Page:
Know your area – Know the natural disasters that usually occur in your area. Check whether it is prone to flooding, frequent tornadoes or hurricanes, fires, or near areas of earthquakes and mudslides. You must know that these are natural disasters and you cannot do a lot with it because it is out of your control. You can use some tips to at least lessen the damage of these natural disasters and do what you can. There is no guarantee that your plans will work perfectly, but doing your best and caring for you homestead will help. Do not lose hope and be positive about your plan. (Related: Safe Points in Houses during Natural Disasters.)
Consider your homestead's layout – Check if your homestead's layout can stand high winds, tornadoes, etc. If you think otherwise, consider finding a different location within your property to relocate your animals where they can be better protected.
Fasten everything – No matter where you are, if you know that a storm is coming with high winds, focus on securing everything. Prepare for the coming high winds and fasten down everything from as big as a trampoline to as small as beehives. Meanwhile, if you are located near the coast, board up the windows, tape building windows, and secure unsteady or loose items around your property. Secure everything to avoid large objects flying through the air when the high winds come.
Free your animals – This tip is applicable in most natural disasters. Free your animals from their areas if there are high winds, tornadoes, hurricanes, flooding, or fires. Setting the animals free will give them a higher chance of survival. Let their animal instincts take over during natural disasters.
Paint your information – Put your information on the side of the animals by using spray paint to reclaim them when the disaster is over if they survive. When rescuers find them after the disaster is over, they will know who to contact. However, the spray paint will only work well on larger animals.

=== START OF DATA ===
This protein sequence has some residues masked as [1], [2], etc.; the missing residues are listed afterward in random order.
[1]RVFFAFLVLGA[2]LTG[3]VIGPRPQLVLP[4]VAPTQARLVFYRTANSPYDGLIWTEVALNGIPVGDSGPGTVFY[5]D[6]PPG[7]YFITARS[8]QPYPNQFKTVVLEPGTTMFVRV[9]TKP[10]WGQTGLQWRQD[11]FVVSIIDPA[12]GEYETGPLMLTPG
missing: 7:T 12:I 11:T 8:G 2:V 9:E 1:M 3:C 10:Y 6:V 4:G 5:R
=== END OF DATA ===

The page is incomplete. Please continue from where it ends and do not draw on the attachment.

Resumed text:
Put a tattoo or add a bracelet – For smaller animals like chickens, ducks, and rabbits, tattooing animals with the owner's information or putting little bracelets on to the animal's feet that contain the owner's details may be more effective for retrieving smaller livestock after a disaster.
Relocate in higher areas – If you don't have a safe shelter for your large livestock to weather the storm, another option to consider is to move the shelter of the animals to the highest point of your property. Place shelters off the ground if possible to help prevent water from accumulating inside. Although this may put the animal in danger with high winds, you have to do the best that you can with the resources you have.
Evacuate with your animals – Consider taking your animals and leaving with them if you can and if you have the time to prepare for a natural disaster. This will be a much safer option than leaving the animals behind. Moreover, check the laws and research about pet evacuation and pet-friendly emergency shelters.
Homestead owners can also help each other out by donating food and supplies to displaced animals. Opening your homestead to animals can be helpful too. If you have extra land available, think about opening your land to other people with pets and livestock. Help other people by giving them this option of saving their animals from natural disasters.
From 2005 to 2014, disasters have caused a $1.4 trillion total damage, affected 1.7 billion people, and killed 700 thousand people globally, according to the United Nations Office for Disaster Risk Reduction.
Read more news about disaster preparedness at Disaster.news.